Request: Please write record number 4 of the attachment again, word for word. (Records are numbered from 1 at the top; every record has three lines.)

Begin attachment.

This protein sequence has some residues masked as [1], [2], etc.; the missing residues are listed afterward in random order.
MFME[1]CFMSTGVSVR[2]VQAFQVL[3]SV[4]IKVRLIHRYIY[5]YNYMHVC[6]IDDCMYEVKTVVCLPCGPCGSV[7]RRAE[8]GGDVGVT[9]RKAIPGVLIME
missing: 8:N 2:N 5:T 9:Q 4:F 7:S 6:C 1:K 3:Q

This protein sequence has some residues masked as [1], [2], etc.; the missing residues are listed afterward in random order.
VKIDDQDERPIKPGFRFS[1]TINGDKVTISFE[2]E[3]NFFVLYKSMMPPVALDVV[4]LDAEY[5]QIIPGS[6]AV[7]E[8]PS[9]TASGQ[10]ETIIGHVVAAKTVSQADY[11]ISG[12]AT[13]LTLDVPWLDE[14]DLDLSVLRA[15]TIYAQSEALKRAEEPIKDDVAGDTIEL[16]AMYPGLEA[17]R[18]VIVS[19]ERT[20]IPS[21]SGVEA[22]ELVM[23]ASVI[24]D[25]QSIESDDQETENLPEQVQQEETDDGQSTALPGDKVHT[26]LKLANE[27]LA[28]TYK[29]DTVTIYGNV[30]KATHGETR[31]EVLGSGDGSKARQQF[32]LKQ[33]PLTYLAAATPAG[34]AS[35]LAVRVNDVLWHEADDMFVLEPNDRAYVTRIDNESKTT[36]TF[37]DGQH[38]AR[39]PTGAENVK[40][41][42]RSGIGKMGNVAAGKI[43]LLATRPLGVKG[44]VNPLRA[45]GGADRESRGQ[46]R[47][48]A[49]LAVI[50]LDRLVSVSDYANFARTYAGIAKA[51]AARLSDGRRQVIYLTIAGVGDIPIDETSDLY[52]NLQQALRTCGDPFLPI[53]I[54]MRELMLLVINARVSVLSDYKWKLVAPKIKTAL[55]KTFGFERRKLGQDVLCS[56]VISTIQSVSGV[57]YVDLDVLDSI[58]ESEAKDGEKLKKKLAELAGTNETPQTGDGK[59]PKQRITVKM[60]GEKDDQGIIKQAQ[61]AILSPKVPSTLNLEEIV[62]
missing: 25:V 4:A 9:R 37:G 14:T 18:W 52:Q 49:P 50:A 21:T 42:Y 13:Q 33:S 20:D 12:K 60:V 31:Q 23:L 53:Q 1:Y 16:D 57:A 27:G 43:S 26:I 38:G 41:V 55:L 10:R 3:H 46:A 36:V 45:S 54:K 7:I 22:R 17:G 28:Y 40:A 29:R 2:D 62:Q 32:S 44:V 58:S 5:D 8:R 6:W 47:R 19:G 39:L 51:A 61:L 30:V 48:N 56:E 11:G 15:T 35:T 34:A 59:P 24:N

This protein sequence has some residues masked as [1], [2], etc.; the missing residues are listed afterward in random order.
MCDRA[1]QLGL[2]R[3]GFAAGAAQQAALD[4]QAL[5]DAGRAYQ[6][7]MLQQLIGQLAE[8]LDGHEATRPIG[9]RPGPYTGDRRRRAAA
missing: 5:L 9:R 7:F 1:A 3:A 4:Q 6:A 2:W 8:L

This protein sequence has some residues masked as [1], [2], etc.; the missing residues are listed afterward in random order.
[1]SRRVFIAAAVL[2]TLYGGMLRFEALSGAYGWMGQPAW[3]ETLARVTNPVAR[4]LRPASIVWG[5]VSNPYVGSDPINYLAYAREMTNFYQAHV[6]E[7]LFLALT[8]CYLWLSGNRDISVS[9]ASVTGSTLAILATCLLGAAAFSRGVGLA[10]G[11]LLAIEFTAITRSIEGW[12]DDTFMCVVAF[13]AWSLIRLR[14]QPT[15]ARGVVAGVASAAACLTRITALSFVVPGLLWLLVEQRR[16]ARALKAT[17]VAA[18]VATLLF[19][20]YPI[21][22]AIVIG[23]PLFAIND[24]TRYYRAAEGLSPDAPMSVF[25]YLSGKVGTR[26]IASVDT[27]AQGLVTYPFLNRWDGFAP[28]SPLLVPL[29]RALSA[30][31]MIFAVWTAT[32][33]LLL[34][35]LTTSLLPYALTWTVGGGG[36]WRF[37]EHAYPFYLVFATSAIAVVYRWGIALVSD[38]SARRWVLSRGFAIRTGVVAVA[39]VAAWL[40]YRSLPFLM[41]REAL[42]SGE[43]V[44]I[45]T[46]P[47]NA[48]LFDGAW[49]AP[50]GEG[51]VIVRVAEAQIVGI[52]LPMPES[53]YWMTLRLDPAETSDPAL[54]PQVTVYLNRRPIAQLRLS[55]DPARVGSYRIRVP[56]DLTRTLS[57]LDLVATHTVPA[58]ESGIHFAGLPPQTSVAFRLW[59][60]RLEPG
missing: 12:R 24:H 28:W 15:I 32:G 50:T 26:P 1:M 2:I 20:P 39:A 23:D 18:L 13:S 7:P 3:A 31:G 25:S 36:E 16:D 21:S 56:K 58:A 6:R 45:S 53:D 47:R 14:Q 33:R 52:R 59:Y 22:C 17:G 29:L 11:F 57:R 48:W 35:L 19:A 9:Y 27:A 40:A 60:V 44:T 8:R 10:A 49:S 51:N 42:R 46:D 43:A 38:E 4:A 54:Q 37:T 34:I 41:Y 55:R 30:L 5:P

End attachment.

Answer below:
This protein sequence has some residues masked as [1], [2], etc.; the missing residues are listed afterward in random order.
[1]SRRVFIAAAVL[2]TLYGGMLRFEALSGAYGWMGQPAW[3]ETLARVTNPVAR[4]LRPASIVWG[5]VSNPYVGSDPINYLAYAREMTNFYQAHV[6]E[7]LFLALT[8]CYLWLSGNRDISVS[9]ASVTGSTLAILATCLLGAAAFSRGVGLA[10]G[11]LLAIEFTAITRSIEGW[12]DDTFMCVVAF[13]AWSLIRLR[14]QPT[15]ARGVVAGVASAAACLTRITALSFVVPGLLWLLVEQRR[16]ARALKAT[17]VAA[18]VATLLF[19][20]YPI[21][22]AIVIG[23]PLFAIND[24]TRYYRAAEGLSPDAPMSVF[25]YLSGKVGTR[26]IASVDT[27]AQGLVTYPFLNRWDGFAP[28]SPLLVPL[29]RALSA[30][31]MIFAVWTAT[32][33]LLL[34][35]LTTSLLPYALTWTVGGGG[36]WRF[37]EHAYPFYLVFATSAIAVVYRWGIALVSD[38]SARRWVLSRGFAIRTGVVAVA[39]VAAWL[40]YRSLPFLM[41]REAL[42]SGE[43]V[44]I[45]T[46]P[47]NA[48]LFDGAW[49]AP[50]GEG[51]VIVRVAEAQIVGI[52]LPMPES[53]YWMTLRLDPAETSDPAL[54]PQVTVYLNRRPIAQLRLS[55]DPARVGSYRIRVP[56]DLTRTLS[57]LDLVATHTVPA[58]ESGIHFAGLPPQTSVAFRLW[59][60]RLEPG
missing: 12:R 24:H 28:W 15:I 32:G 50:T 26:P 1:M 2:I 20:P 39:A 23:D 18:L 13:S 7:P 3:A 31:G 25:S 36:E 16:D 21:S 56:K 58:A 6:R 45:S 53:D 47:R 14:Q 33:R 52:R 59:Y 22:C 17:G 29:L 11:F 57:R 48:W 35:L 19:A 9:Y 27:A 40:A 60:V 44:T 8:R 10:A 49:S 51:N 42:R 46:D 43:A 38:E 4:A 54:Q 37:T 34:I 41:Y 55:R 30:L 5:P